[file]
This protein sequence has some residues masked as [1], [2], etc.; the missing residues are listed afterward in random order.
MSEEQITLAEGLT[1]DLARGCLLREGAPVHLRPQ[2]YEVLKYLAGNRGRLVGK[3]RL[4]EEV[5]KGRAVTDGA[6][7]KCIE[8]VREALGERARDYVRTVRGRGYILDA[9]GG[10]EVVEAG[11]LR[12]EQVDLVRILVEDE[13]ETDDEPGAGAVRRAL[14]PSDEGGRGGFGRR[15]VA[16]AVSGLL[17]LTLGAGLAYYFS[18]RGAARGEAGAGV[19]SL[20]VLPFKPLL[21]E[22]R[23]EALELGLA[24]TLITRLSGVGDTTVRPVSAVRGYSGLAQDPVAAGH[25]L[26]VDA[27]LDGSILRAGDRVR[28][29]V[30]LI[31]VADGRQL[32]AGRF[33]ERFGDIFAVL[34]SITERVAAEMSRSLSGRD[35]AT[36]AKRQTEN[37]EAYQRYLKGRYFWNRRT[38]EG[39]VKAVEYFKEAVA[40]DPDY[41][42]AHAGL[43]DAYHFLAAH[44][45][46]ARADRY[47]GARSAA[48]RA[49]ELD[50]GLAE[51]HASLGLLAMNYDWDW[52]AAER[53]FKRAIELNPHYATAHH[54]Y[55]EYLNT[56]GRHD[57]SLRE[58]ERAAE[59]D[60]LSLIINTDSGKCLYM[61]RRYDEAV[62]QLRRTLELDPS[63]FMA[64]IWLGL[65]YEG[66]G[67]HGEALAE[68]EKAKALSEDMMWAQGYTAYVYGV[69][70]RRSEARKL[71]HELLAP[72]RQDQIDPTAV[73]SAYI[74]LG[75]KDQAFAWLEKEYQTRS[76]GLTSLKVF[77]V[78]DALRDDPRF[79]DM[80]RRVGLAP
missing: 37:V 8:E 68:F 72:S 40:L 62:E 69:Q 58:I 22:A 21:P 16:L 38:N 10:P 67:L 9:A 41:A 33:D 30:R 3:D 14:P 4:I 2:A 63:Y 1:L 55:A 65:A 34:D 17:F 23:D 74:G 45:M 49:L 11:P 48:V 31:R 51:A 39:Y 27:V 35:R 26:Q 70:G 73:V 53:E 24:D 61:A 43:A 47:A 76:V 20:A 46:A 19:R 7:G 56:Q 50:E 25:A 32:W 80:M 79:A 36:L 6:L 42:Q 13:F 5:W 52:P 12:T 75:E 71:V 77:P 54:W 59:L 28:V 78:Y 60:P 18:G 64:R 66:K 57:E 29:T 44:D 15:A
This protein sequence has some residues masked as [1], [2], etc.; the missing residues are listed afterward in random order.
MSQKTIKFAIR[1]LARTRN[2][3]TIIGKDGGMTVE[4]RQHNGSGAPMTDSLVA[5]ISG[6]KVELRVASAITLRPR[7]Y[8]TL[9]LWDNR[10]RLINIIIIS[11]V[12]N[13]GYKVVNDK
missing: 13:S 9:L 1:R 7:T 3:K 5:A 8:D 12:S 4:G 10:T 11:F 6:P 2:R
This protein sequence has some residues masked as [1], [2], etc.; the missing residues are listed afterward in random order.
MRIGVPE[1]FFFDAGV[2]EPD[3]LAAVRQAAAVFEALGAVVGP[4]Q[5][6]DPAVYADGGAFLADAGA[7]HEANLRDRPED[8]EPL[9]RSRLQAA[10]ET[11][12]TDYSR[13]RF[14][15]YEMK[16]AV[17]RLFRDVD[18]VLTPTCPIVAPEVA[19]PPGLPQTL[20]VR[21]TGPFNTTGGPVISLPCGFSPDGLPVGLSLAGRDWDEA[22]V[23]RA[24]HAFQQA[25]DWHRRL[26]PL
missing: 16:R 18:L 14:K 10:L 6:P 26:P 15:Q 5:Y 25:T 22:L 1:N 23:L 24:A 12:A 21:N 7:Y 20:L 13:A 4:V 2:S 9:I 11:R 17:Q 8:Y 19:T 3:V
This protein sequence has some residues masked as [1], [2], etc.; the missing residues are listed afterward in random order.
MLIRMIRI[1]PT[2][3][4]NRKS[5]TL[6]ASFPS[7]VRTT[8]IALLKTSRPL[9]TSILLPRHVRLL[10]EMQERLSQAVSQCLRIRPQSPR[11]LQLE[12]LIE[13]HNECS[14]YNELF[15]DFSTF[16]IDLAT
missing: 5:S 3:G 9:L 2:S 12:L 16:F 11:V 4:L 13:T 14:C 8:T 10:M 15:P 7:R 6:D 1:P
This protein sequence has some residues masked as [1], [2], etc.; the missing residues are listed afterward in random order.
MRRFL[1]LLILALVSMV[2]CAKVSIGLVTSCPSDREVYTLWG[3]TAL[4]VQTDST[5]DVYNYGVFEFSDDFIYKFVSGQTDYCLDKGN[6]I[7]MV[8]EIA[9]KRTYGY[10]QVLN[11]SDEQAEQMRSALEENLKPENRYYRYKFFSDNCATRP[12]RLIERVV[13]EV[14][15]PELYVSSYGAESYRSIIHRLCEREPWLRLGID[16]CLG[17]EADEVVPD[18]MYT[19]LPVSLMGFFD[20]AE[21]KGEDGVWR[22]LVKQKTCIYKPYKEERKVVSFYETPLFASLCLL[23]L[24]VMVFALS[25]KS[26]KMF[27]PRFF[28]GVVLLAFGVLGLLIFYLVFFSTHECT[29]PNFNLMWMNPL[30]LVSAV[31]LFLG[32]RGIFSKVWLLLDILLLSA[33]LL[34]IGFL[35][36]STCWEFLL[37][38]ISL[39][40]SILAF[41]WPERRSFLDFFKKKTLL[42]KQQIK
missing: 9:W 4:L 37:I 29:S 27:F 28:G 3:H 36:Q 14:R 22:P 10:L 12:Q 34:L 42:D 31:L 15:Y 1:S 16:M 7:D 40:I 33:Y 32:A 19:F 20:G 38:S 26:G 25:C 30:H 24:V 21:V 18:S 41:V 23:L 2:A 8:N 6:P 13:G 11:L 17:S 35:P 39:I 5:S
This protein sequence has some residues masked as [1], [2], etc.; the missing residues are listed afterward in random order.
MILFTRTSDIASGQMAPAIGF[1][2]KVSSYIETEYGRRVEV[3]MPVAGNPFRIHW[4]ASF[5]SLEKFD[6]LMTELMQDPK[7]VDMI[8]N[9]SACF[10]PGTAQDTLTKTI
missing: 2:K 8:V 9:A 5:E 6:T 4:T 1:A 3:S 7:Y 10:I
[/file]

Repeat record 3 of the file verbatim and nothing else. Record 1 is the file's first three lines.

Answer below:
This protein sequence has some residues masked as [1], [2], etc.; the missing residues are listed afterward in random order.
MRIGVPE[1]FFFDAGV[2]EPD[3]LAAVRQAAAVFEALGAVVGP[4]Q[5][6]DPAVYADGGAFLADAGA[7]HEANLRDRPED[8]EPL[9]RSRLQAA[10]ET[11][12]TDYSR[13]RF[14][15]YEMK[16]AV[17]RLFRDVD[18]VLTPTCPIVAPEVA[19]PPGLPQTL[20]VR[21]TGPFNTTGGPVISLPCGFSPDGLPVGLSLAGRDWDEA[22]V[23]RA[24]HAFQQA[25]DWHRRL[26]PL
missing: 16:R 18:L 14:K 10:L 6:P 26:P 15:Q 5:Y 25:T 22:L 1:N 23:L 24:A 12:A 21:N 7:Y 20:L 13:A 4:V 2:S 9:I 11:R 17:Q 8:Y 19:T 3:V